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WP6g: the use of open investigations and Vee-heuristics within science  education  ABO will produce a book chapter and a web-based course package for their  Resource Centre in Chemistry Didactics on the use of open investigations and Vee-heuristics within science education. This will include guidelines on how the learning of both content and language of students from non-mainstream backgrounds can be  supported in this work process. The development of the material will primarily be based on work by Kurtén-Finnäs (2008). For the work with the linguistic and cultural dimension, Forsman has experiences e.g. through ongoing research in multilingual  settings in Swedish-medium schools in Finland (see description of research, so far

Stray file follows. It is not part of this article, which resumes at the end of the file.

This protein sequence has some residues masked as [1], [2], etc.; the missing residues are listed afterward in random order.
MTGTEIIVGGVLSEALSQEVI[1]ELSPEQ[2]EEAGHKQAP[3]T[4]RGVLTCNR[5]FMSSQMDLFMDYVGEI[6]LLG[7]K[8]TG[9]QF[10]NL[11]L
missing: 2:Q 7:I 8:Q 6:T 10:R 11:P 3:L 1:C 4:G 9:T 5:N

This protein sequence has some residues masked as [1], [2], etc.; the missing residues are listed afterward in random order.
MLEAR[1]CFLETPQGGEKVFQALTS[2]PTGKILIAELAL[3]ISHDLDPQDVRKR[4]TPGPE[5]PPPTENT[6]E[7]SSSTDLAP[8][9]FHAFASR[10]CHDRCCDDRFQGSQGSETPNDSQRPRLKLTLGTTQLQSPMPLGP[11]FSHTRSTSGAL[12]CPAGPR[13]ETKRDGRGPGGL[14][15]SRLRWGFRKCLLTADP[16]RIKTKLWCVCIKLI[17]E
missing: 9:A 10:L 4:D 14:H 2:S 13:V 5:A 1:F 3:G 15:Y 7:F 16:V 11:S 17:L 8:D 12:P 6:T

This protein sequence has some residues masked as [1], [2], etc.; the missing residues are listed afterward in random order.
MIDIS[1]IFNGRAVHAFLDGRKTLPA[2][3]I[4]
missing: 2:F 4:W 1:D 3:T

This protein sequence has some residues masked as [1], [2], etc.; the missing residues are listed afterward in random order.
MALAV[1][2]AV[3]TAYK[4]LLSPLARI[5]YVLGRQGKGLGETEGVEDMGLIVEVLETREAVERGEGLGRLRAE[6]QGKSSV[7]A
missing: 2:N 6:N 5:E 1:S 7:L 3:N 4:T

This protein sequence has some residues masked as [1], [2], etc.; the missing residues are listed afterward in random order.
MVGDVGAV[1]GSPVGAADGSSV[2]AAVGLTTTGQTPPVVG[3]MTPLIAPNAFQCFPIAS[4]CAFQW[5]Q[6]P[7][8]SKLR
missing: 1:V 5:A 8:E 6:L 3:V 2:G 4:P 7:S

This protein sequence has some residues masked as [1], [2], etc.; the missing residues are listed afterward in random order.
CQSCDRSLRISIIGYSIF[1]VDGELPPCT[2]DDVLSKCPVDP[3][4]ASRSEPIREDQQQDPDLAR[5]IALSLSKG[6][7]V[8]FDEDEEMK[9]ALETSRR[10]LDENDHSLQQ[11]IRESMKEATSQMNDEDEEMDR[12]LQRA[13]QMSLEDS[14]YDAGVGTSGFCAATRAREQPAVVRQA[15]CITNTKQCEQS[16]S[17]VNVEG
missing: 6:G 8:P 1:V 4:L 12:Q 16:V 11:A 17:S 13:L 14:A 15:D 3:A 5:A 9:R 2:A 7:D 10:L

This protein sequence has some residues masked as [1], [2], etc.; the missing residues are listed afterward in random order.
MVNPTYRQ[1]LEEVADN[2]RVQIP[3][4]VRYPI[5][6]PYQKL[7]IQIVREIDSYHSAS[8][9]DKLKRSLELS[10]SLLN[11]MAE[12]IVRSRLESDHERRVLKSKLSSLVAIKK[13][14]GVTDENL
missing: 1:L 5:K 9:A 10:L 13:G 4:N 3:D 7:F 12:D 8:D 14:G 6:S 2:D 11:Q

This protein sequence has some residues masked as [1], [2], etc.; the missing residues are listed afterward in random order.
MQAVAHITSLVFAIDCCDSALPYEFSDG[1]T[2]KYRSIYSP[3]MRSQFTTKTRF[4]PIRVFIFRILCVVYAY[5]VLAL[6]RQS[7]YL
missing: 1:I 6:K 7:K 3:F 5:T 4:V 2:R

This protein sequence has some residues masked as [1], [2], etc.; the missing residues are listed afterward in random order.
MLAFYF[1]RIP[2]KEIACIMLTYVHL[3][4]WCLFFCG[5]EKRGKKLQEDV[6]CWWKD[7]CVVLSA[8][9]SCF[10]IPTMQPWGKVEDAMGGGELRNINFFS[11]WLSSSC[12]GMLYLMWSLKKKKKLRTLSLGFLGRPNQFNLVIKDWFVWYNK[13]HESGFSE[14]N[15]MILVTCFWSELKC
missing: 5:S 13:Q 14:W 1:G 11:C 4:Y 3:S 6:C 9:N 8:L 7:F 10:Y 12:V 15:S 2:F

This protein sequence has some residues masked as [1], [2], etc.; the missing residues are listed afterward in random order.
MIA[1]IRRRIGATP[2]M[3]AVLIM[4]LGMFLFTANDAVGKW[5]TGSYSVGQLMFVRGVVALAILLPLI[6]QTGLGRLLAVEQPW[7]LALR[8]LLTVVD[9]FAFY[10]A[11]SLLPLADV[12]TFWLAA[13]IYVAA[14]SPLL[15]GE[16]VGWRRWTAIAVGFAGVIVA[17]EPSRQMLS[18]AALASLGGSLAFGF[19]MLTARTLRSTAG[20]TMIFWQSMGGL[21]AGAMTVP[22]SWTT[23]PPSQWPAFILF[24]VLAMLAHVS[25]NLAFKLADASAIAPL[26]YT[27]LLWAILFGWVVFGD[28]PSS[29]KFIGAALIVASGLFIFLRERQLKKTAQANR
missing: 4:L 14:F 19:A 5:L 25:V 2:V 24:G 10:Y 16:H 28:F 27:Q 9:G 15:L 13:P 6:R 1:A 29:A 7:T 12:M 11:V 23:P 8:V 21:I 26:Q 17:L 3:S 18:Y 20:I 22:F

only in Swedish, on  An open investigation can be defined according to the degree of openness and the  demand for inquiry skills (see e.g. Hegarty-Hazel, 1990, p. 375). Open investigations are characterized by the following features: 1) the educational process is less teacher directed, 2) more planning takes place in the classroom, 3) more focus is placed on  the scientific process, 4) there are more topical discussions between students in the classroom, and 5) the students themselves are more active and initiate more ideas of their own (Tamir, 1991, p. 17). When the students conduct investigations that have  been planned by themselves, they can both make use of and further develop their conceptual knowledge as well as their knowledge of how investigations are conducted (Duggan & Gott, 1995).    Gowin's knowledge-V (V diagram or Vee-heuristics) is a tool for problem solving, where the activities and different steps integral to all types of research are made  visible, also the type of research that constitutes an open investigation  (Novak & Gowin, 1984; Gowin & Alvarez, 2005). V diagrams were originally developed in order for students and teachers to develop a better understanding of what takes place  during investigations in the science classroom. The structure of the V diagram mirrors human thinking and how humans develop new knowledge and understanding (Novak, 1998, pp. 80-82).    2) The material is to be used as a starting point for classroom work within teacher education and continuous professional development with the aim of increasing  understanding of how open investigations and V-heuristics can be used within science education, including how the learning of students from non-mainstream backgrounds can be supported.    Work with open investigations in combination with V-heuristics has the possibility of affecting the students' interest and self-image in a positive direction. Students  working in groups with problem solving can develop their understanding in dialogue with their peers and with the teacher (Kurtén-Finnäs, 2008).  The students can experience the thinking process as a positive part of the investigation, and their own  planning can contribute to a feeling of ownership and agency.    Also for students with a non-mainstream background, there are learning benefits both  regarding language and content development connected to work processes that integrate abstract conceptualization with concrete actions through being more experiential, and that provides the students with more opportunities for discussion  and multiple sources of knowledge through being more dialogical and less teacher directed (see e.g. Carrasquillo & Rodríguez, 2002; Coelho, 1998; Cummins, 2000; Hajer, 2000).  The use of V diagrams during investigations can support the learning  of all students due to its clear graphical structure, which serves as a guiding light throughout the investigations. Through the course package, teachers can also learn how to take further steps when introducing new topics, terminology and text to  ensure that the pre-understanding of all students is taken into consideration.   4) Both on line and face-to-face applications are possible, but we see the most  sustainable development possibilities in more extended classroom work with teachers through supervision/ mentoring activities that use the course package as a starting point.  Web-based material (in Swedish, to be translated into English) will be used both within teacher education and continuous professional development for science teachers; web-based text material (both theory and practical applicatintegrated and rewritten into book chapter within WP6.

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